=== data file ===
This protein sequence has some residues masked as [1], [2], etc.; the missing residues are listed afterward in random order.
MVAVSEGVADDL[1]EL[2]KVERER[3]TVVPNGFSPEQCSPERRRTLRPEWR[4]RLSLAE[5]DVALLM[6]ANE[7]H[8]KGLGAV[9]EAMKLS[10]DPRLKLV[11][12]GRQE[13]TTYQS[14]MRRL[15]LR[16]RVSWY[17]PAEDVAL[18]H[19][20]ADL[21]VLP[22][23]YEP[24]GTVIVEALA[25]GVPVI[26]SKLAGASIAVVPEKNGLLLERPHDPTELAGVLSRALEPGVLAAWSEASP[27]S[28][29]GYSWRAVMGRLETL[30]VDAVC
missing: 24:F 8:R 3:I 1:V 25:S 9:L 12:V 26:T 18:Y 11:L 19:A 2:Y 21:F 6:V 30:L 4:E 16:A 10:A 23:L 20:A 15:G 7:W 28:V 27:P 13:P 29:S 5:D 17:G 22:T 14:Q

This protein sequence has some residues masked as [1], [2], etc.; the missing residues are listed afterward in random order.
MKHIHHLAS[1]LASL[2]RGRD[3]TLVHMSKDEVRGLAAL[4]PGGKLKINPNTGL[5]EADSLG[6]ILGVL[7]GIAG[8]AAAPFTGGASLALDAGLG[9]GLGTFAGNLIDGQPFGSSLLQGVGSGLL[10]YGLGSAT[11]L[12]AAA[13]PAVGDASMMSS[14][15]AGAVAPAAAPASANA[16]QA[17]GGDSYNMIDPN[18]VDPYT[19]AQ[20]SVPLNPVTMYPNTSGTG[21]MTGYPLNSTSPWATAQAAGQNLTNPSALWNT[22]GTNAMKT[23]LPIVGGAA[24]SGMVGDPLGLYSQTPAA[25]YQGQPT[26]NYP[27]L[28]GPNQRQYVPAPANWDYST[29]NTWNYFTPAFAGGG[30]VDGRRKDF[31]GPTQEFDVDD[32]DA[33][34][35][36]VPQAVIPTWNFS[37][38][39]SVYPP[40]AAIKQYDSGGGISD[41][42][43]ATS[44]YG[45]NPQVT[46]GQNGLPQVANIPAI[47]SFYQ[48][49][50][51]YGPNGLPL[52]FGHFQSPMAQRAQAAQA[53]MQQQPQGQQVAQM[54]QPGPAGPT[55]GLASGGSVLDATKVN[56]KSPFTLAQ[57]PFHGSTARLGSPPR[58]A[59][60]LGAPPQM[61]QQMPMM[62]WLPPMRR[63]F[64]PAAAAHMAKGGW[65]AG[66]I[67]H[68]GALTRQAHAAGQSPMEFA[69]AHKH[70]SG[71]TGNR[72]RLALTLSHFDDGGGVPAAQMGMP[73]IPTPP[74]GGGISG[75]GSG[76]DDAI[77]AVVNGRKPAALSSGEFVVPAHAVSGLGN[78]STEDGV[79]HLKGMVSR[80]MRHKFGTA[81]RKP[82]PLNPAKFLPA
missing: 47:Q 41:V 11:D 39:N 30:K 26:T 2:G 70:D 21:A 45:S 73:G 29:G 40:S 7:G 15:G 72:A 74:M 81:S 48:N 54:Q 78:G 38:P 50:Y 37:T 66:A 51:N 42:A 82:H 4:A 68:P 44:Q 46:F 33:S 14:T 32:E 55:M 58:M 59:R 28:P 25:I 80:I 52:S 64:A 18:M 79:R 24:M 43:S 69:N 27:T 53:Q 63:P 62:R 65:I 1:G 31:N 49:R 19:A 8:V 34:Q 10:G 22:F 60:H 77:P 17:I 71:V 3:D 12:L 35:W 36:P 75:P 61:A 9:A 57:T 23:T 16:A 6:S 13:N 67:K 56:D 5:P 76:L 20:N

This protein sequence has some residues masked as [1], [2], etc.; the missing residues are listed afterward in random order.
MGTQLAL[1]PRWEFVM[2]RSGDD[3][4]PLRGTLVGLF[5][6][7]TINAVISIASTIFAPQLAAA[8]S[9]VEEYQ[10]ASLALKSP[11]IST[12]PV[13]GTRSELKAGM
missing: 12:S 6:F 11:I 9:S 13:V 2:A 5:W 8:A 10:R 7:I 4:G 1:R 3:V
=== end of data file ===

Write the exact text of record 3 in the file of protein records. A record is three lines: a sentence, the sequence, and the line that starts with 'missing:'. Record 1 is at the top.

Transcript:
This protein sequence has some residues masked as [1], [2], etc.; the missing residues are listed afterward in random order.
MGTQLAL[1]PRWEFVM[2]RSGDD[3][4]PLRGTLVGLF[5][6][7]TINAVISIASTIFAPQLAAA[8]S[9]VEEYQ[10]ASLALKSP[11]IST[12]PV[13]GTRSELKAGM
missing: 12:S 6:F 11:I 9:S 13:V 2:A 5:W 8:A 10:R 7:I 4:G 1:R 3:V